FEATURE: Spotlight: Squid








THERE is a lot of buzz and excitement regarding…


the awesome Squid right now – and quite right, too! My first exposure to them was through a common and trusty source: the cool waves of BBC Radio 6 Music. I know their new single, Houseplants, has been played all over the place but it sounds just right at home on BBC Radio 6 Music. In this article from The Line of Best Fit, they featured Houseplants and gave it a little write-up:

Their new single "Houseplants" is a prime example of that statement - erratic and playful, and delivers a relatable message. Vocalist and drummer Ollie Judge says the track is about "being able to afford a house and not having to have beans on toast for the week leading up to payday. Pessimistically, I don’t see that future happening, but I still catch myself every now and again thinking it could."

It is an excellent single and one that blows away the cobwebs and leaves a smile at the same time! It is rare that, in these times, you can find a song that delivers that dichotomy. Not only do they blow you away with this raw and uncensored clatter but there is nuance and variation – a song that twists and has various little stages. That sort of confidence and ability does not come easily: the fact Squid have not been around that long as a band makes their modern endeavours that much more impressive and standout! So, where did the band come from? When they spoke to Wonderland last year, we got to learn more about them: where they came from and, indeed, how they met one another:

Formed in Brighton, Squid – made up of Ollie Judge, Louis Borlase, Arthur Leadbetter, Laurie Nankivell and Anton Pearson – have already been making a name for themselves as one of the most exciting new acts on the scene.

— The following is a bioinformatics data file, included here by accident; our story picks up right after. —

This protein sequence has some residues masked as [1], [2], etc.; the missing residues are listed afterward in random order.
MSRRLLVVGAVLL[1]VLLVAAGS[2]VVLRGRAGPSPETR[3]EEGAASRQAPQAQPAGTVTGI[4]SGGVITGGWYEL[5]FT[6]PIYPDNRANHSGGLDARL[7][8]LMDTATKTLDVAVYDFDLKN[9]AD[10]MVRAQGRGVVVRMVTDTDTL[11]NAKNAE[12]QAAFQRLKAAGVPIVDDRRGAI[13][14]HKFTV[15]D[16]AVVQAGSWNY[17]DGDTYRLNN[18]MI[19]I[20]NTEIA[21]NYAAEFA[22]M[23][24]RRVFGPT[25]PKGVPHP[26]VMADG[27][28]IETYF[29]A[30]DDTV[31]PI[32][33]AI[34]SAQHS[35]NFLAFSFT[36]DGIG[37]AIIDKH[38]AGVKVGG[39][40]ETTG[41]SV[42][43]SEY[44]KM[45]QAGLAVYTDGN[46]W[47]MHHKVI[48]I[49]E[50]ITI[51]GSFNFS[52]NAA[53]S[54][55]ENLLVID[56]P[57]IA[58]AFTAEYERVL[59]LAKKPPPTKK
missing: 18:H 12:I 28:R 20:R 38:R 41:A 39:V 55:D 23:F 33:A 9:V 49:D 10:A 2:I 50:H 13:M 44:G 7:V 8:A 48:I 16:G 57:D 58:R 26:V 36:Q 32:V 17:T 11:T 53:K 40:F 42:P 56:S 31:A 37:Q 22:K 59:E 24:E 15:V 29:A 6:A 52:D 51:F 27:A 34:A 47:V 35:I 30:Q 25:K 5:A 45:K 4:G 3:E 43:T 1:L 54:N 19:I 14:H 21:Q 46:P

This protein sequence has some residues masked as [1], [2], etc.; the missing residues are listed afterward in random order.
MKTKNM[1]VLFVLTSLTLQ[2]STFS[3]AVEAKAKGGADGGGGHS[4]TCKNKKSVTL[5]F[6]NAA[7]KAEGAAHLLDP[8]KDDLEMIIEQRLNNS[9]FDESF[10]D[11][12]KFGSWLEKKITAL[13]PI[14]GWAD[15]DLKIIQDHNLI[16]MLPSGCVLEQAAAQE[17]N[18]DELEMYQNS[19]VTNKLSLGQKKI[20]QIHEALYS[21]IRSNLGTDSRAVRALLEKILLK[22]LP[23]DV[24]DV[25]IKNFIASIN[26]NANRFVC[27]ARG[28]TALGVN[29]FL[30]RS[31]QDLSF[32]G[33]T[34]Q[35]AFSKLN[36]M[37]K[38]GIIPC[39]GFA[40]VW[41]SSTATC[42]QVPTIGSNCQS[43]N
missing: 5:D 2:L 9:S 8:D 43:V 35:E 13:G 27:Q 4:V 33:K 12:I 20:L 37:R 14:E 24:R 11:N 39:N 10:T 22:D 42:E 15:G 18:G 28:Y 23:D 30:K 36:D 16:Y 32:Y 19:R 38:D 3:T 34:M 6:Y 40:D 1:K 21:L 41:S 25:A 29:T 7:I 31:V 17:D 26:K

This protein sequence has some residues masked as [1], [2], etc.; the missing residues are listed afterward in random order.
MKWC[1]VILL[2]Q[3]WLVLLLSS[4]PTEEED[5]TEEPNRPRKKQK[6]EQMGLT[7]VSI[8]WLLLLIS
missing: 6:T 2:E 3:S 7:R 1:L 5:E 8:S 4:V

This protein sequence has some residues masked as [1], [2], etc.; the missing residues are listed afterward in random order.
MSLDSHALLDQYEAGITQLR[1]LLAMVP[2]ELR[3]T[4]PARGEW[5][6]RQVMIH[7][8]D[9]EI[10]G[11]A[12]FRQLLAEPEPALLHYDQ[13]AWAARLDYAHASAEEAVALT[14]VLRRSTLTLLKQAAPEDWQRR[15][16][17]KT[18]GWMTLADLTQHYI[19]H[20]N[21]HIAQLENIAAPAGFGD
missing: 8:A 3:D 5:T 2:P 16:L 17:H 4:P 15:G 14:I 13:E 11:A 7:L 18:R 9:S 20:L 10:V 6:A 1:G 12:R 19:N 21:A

Currently gearing up for their show tomorrow at The Great Escape’s First Fifty at The Macbeth tomorrow (more info on that here), we caught up with them over curry in North London to find out all there is to know.

How did you guys all first meet?

So it was a stormy night in Brighton…[Laughs]

Basically we wanted to make music together and we all had different influences, so we had an idea about creating something that just brought everything together, and it just had this transforming nature to it. That never really settled for like a good year or two, and it’s still quite unsettled in quite a beautiful way. That’s how we met really, making music.

We’d been doing lots of funny, silly electronic music in our bedrooms. House music that just still felt silly. We were making a lot of music individually, but obviously all of us were thinking that the idea of making a band would be really, really great, but none of us had really sat down and hung out.

You only need to read one of their interviews to understand that these guys are all about fun and have no ego. They are funny, brotherly and do not hold back when it comes to gold – in terms of their music and what they say in interviews. There are some really interesting bands playing at the moment and, with recent festivals such as Brighton’s The Great Escape, a lot of them have been turning heads. Brighton, in fact, is producing a perfect base for new artists: the sea air and warm vibes together with that proximity to London.